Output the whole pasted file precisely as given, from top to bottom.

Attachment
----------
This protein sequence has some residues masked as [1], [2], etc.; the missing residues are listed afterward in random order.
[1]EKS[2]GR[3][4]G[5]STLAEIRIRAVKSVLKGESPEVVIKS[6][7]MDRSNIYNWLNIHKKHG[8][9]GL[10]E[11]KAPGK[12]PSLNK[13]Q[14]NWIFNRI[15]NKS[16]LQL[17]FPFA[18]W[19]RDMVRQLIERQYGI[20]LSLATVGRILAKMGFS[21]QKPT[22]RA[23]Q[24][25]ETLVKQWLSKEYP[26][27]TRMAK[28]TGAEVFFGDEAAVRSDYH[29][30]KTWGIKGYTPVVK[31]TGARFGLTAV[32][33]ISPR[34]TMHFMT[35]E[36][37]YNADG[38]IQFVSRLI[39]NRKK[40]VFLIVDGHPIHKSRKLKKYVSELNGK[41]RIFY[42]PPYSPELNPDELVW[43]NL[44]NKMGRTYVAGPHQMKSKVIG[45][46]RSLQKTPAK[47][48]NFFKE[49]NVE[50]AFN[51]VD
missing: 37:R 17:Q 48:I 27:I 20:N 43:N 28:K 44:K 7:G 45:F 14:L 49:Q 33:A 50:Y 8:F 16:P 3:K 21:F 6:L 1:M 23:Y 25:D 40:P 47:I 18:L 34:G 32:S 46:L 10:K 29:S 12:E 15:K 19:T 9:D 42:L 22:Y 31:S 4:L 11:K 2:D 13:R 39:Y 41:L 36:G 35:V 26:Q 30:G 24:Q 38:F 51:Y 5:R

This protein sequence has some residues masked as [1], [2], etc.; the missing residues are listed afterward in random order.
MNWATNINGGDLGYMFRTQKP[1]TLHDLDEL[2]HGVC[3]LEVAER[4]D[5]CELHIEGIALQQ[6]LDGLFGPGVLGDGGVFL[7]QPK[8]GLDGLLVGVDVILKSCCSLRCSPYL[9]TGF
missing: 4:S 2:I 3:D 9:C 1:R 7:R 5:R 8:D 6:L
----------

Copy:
This protein sequence has some residues masked as [1], [2], etc.; the missing residues are listed afterward in random order.
[1]EKS[2]GR[3][4]G[5]STLAEIRIRAVKSVLKGESPEVVIKS[6][7]MDRSNIYNWLNIHKKHG[8][9]GL[10]E[11]KAPGK[12]PSLNK[13]Q[14]NWIFNRI[15]NKS[16]LQL[17]FPFA[18]W[19]RDMVRQLIERQYGI[20]LSLATVGRILAKMGFS[21]QKPT[22]RA[23]Q[24][25]ETLVKQWLSKEYP[26][27]TRMAK[28]TGAEVFFGDEAAVRSDYH[29][30]KTWGIKGYTPVVK[31]TGARFGLTAV[32][33]ISPR[34]TMHFMT[35]E[36][37]YNADG[38]IQFVSRLI[39]NRKK[40]VFLIVDGHPIHKSRKLKKYVSELNGK[41]RIFY[42]PPYSPELNPDELVW[43]NL[44]NKMGRTYVAGPHQMKSKVIG[45][46]RSLQKTPAK[47][48]NFFKE[49]NVE[50]AFN[51]VD
missing: 37:R 17:Q 48:I 27:I 20:N 43:N 28:K 44:K 7:G 45:F 14:L 49:Q 33:A 50:Y 8:F 16:P 3:K 21:F 6:L 1:M 23:Y 25:D 40:P 47:I 18:L 34:G 32:S 46:L 10:K 29:S 12:E 15:K 19:T 9:D 42:L 22:Y 31:S 4:L 11:K 2:D 13:R 39:Y 41:L 36:G 35:V 26:Q 30:G 24:Q 38:F 51:Y 5:R

This protein sequence has some residues masked as [1], [2], etc.; the missing residues are listed afterward in random order.
MNWATNINGGDLGYMFRTQKP[1]TLHDLDEL[2]HGVC[3]LEVAER[4]D[5]CELHIEGIALQQ[6]LDGLFGPGVLGDGGVFL[7]QPK[8]GLDGLLVGVDVILKSCCSLRCSPYL[9]TGF
missing: 4:S 2:I 3:D 9:C 1:R 7:R 5:R 8:D 6:L